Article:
Sir Paul Meernaa Caedwalla Hasluck, was an Australian statesman who served as the 17th Governor-General of Australia, in office from 1969 to 1974. Prior to that, he was a Liberal Party politician, holding ministerial office continuously from 1951 to 1969. Hasluck was born in Fremantle, Western Australia, attended Perth Modern School and the University of Western Australia. After graduation he joined the university as a faculty member becoming a reader in history. Hasluck joined the Department of External Affairs during World War II, served as Australia's first Permanent Representative to the United Nations from 1946 to 1947, he would contribute two volumes to Australia in the War of 1939–1945, the official history of Australia's involvement in the war. In 1949, Hasluck was elected to federal parliament for the Liberal Party, winning the Division of Curtin. In 1951, less than two years after entering politics, he was made Minister for Territories in the Menzies Government. In his twelve years in the position, he initiated transitions toward self-government in Australia's territories, including Nauru, Papua New Guinea, the Northern Territory.
Hasluck served as Minister for Defence and Minister for External Affairs. His tenure in those positions covered Australia's involvement in the Indonesia–Malaysia confrontation and the first years of the Vietnam War. After the disappearance of Harold Holt, Hasluck unsuccessfully stood in the resulting Liberal leadership election, he stayed on in cabinet under the new prime minister, John Gorton, but in 1969 Gorton instead nominated him to replace Lord Casey as governor-general. In his five years in the position, Hasluck saw two previous political adversaries become prime minister. In retirement, he was a prolific author, publishing an autobiography, several volumes of poetry, multiple works on Australian history. Hasluck was born in Fremantle, Western Australia, the son of Patience Eliza and E'thel Meernaa Caedwalla Hasluck, his father was born in Essex and his mother was born in London. Hasluck spent his early years in Collie, where his father ran a boys' home, attended a one-room school there.
His parents moved to Guildford, where they ran a nursing home, Riversleigh House, "the first non-government home for aged men in Western Australia". Hasluck won a scholarship to Perth Modern School, which he attended from 1918 to 1922, he attended Perth's sole campus at the time, the University of Western Australia, where he graduated with an initial diploma in journalism and a Master of Arts degree. While still a student, Hasluck joined the literary staff of Perth's main newspaper, The West Australian. After he had obtained his MA, he worked as a tutor in the UWA's history department, in 1939 he was promoted to a lectureship in history. By that time he had been married for seven years to Alexandra Darker. Alexandra Hasluck became a distinguished writer and historian in her own right, was the first woman to be appointed a Dame of the Order of Australia. In 1939, Hasluck established Freshwater Bay Press, through which he released his first book, Into the Desert; the advent of the Second World War, saw the publishing company go into hiatus.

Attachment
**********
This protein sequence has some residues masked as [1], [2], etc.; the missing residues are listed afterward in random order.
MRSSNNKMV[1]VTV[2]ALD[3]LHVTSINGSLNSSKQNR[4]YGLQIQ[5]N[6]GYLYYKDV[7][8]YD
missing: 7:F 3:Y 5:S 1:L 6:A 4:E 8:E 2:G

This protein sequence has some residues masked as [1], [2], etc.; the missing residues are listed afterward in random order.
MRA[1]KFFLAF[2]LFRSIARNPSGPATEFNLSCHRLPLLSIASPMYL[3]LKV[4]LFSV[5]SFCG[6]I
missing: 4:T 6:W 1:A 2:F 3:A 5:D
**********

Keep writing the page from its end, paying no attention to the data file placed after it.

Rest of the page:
The Freshwater Bay Press was revived by his son Nicholas, amongst its subsequent publications it issued a second book of Paul Hasluck's poetry, Dark Cottage in 1984. In 1941 Hasluck was recruited to the staff of the Department of External Affairs, served on Australian delegations to several international conferences, including the San Francisco Conference which founded the United Nations. Here he came into close contact with the Minister for External Affairs in the Labor government, Dr H. V. Evatt, towards whom he conceived a permanent aversion reciprocated by Evatt's attitude to him. After the war Hasluck returned to the University of Western Australia as a Reader in History, was commissioned to write two volumes of Australia in the War of 1939–1945, a 22-volume official history of Australia's involvement in World War II; these volumes were published as The Government and the People 1939–1941 in 1951 and The Government and the People 1941–1945 in 1970. This work was interrupted by his decision to enter politics, a decision motivated by his disapproval of Evatt's foreign policy.
At the 1949 election Hasluck won Liberal preselection for the newly created Perth-area seat of Curtin. Although it was notionally a Labor seat, it was located in natural Liberal territory in Perth's wealthy beachside suburbs, Hasluck won it with a resounding swing of 14 percent as part of the Coalition's large victory that year. In 1951 the Prime Minister, Robert Menzies appointed Hasluck as Minister for Territories, a post he held for twelve years; this gave him responsibility for Australia's colonial possession, Papua New Guinea, the Northern Territory, home to Australia's largest population of Aboriginal people. Although he shared the paternalistic views of the period about the treatment of the Papua New Guineans, followed an assimilationist policy for the Aboriginal people, he carried out significant reforms in the way both peoples were treated. Michael Somare, who became Papua New Guinea's first Prime Minister, said that his country had been able to enter self-government without fear of having to argue with an Ian Smith "simply because of Paul Hasluck".
Hasluck was Minister for Defence in 1963 and 1964
Beaufort is the first novel by Israeli author and media professional Ron Leshem. The work was published in 2005 and in English translation under this title in 2007; the novel was the basis for the 2007 Academy Award-nominated film Beaufort. Beaufort is about an Israel Defense Forces unit stationed at the Beaufort Castle, Lebanon post in Southern Lebanon during the South Lebanon conflict, it takes the form of a narrative written by the unit's commander, Liraz Librati, the last commander of the Beaufort castle before the Israeli withdrawal in 2000. The Hebrew original of Beaufort won Israel's 2006 Sapir Prize for Literature and the Yitzhak Sadeh Prize for Military Literature. Ron Leshem, Im yesh gan eden. Tel Aviv: Zmora Bitan Publishing Ron Leshem, New York: Random House, translation: Evan Fallenberg Ron Leshem, London: Harvill Secker, British English edition Beaufort synopsis at Random House, Inc. Reviewed by Tim Rutten, Los Angeles Times